Here is the entire response from the WI Department of Human Services: The Department of Health Services’ mission is to protect and promote the health and safety of the people of Wisconsin, especially our state’s most vulnerable residents. We are committed to doing everything that we can to ensure that health care benefits are fairly, quickly and appropriately expedited. It is always our goal to provide the right care for the right person at the right cost at the right time. The Department is required to respond to all requests for equipment, also called prior authorizations, within 20 days, from which the request is received. Please note that not all equipment requires prior authorization or requires prior authorization only after a certain rental period or quantity has been reached. Sometimes when a request for equipment is denied, the paperwork may have not been completely filled out or we need the health care provider to give more information. If a request for equipment, like a wheelchair, is denied the member has the ability to appeal the denial through our fair hearing process. Claire Smith Communications Specialist - Advanced Department of Health Services Office of the Secretary
MONDOVI, Wis. (WEAU) -- Playing with your kids is one of the pure joys of parenthood, but a little patty cake is just about the only piece of cake activity for Kylynn Kummer. She has Dandy Walker Syndrome.
"It's pretty rare," said her mom, Jessica Kummer. "Dandy Walker Syndrome is, she was born missing part of her cerebellum the back part of your brain."
Kylynn is 7, But her mom Jessica Kummer estimates she's just now hitting the milestones of a 9-month-old.
"Mental delays, physical delays, she has seizures," she adds.
She's recently started crawling, but Jessica says they've tried since Kylynn was a toddler to get a wheelchair. Jessica says it was denied. Her occupational therapy assistant told WEAU the state approved a base once, but no seat for the wheels, making it useless. So mom was told she had other options. "You can use a stroller or carry her," she said.
Soon Kylynn outgrew strollers and her parents, who both work and have a busy toddler at home too, had to figure something out.
"We went to Children's Miracle Network and they paid for it," Jessica said.
That's the chair Kylynn has used for 3 years. She outgrew it a year later. Jessica says, "it makes me sad she has to be in things that are too small for her."
Her dad has drilled holes in it, trying to make it last for her growing legs.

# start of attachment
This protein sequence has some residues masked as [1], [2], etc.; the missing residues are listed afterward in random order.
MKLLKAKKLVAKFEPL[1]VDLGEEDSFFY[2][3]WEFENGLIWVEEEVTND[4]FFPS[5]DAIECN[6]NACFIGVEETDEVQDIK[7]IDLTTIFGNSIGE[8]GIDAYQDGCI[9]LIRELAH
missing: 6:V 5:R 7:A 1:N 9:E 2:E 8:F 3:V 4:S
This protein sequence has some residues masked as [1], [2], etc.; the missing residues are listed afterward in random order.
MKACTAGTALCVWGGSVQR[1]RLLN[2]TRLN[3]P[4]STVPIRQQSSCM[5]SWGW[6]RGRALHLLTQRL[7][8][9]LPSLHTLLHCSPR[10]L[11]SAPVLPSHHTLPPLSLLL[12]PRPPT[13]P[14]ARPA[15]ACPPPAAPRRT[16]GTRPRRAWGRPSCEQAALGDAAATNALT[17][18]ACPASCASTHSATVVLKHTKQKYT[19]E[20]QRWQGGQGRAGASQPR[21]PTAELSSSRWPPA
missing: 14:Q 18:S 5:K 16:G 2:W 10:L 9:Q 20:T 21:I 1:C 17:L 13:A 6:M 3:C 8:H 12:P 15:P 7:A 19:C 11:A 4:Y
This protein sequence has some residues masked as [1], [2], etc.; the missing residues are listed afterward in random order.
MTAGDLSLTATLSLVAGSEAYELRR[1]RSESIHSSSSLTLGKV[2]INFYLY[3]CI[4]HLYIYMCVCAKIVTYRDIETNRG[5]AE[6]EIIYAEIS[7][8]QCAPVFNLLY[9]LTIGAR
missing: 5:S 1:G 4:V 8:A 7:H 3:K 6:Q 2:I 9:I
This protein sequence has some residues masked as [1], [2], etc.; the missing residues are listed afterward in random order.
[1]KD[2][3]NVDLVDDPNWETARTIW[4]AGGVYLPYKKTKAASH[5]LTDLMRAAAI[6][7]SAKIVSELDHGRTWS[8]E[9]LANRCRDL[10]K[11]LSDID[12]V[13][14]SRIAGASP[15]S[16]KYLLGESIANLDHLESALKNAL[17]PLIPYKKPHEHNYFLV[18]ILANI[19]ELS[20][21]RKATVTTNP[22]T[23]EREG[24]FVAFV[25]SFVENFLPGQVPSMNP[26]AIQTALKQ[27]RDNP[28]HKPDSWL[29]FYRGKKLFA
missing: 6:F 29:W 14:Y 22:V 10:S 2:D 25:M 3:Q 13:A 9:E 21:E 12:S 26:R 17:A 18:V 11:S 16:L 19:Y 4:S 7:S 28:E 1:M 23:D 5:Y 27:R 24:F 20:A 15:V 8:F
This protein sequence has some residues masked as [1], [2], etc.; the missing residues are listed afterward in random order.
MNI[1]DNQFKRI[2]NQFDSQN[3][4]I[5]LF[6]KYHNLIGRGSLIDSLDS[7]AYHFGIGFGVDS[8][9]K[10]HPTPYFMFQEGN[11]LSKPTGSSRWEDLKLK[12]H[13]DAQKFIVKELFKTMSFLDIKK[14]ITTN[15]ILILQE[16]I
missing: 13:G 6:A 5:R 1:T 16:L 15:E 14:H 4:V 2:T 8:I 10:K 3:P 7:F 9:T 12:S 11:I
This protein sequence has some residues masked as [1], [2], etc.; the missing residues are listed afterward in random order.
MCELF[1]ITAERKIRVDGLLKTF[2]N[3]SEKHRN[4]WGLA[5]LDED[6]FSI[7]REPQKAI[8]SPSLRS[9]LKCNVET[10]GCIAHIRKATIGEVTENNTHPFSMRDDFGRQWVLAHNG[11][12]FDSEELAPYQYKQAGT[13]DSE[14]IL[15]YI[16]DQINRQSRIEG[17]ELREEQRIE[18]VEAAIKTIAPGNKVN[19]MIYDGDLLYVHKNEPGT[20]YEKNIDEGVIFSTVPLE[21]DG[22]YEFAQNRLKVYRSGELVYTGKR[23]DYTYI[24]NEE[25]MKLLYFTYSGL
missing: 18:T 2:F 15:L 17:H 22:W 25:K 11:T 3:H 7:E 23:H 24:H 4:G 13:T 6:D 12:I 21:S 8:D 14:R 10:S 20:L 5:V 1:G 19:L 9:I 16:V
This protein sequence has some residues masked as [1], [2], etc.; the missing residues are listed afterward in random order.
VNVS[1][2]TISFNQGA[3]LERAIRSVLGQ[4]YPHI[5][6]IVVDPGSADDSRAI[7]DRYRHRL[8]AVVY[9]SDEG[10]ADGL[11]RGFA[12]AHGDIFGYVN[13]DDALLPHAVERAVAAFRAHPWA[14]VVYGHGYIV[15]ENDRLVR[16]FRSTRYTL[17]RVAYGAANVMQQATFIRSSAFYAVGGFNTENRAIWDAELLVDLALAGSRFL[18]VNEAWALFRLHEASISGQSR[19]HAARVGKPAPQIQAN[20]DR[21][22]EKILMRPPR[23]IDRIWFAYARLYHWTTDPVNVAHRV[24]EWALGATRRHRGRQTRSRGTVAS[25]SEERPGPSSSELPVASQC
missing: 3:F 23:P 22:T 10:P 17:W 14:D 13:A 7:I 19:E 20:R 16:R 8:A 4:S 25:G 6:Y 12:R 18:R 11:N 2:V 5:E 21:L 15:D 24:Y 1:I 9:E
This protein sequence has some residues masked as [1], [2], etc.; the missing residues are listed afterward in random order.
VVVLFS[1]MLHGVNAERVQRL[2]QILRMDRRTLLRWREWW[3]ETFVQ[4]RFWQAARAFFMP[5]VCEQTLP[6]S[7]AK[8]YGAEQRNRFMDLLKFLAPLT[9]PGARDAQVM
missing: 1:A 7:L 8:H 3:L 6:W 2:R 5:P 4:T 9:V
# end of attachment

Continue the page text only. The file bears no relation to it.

"It's pretty frustrating but we make it work," her mom said.
The family says the chair from charity was a one time thing, and with estimates climbing past the $6,000 mark for a new chair that has the required buckles and straps, they are counting on Medicaid to get Kylynn mobile again. "It's a waiting game, always."
"It takes so much time to look over things, approve things, they deny it for a reason then you have to go back and rewrite it until they approve it," said Jessica.
Both Kylynn's physical and occupational therapists say the Kummers are not alone.
Kylynn's therapists told me many families get so frustrated they often give up. To get equipment and therapy approved they say they have to write letters, get a doctors note, and a letter from the company that makes the equipment. If it gets denied, the state has 20 days to reconsider. They say sometimes they have to do that 3 or 4 times before kids can get things like walkers, wheelchairs and seats.
When we asked the state Department of Human Services about the long wait times, the spokesperson says they are committed to doing everything they can to get people benefits fairly and quickly. Claire Smith went on to say, "sometimes when a request for equipment is denied, the paperwork may have not been completely filled out or we need the health care provider to give more information. If a request for equipment, like a wheelchair, is denied the member has the ability to appeal the denial through our fair hearing process. "
Jessica says, "I hope things change."
We went to the Kummer's state representative, Chris Danou to get his thoughts. He said, "I'm not in her shoes and I can't imagine how frustrating that must be. You want to do the right thing by your children, wanna get things done."
Representative Danou says stories like Kylynn's cut across the aisle but the budget battle is always there. "Making those things a priority, adequate staffing, we need to do the things we need to get done that's something we need to look at we're seeing that across state agencies and we're looking to address it."
"I'm not going to give up on her," says Jessica, who has been a constant advocate for Kylynn. It finally paid off.
Just this month, the state approved Kylynn's chair. We were there for the big day as mom beamed. "It feels wonderful a lot more comfortable. It will make life a lot easier," she says.
After seeing her growing first grader get these first rate wheels, Jessica says it's all been worth it and she wants every parent who's going through the same thing to stay positive and stay strong. "Keep going, it's worth it."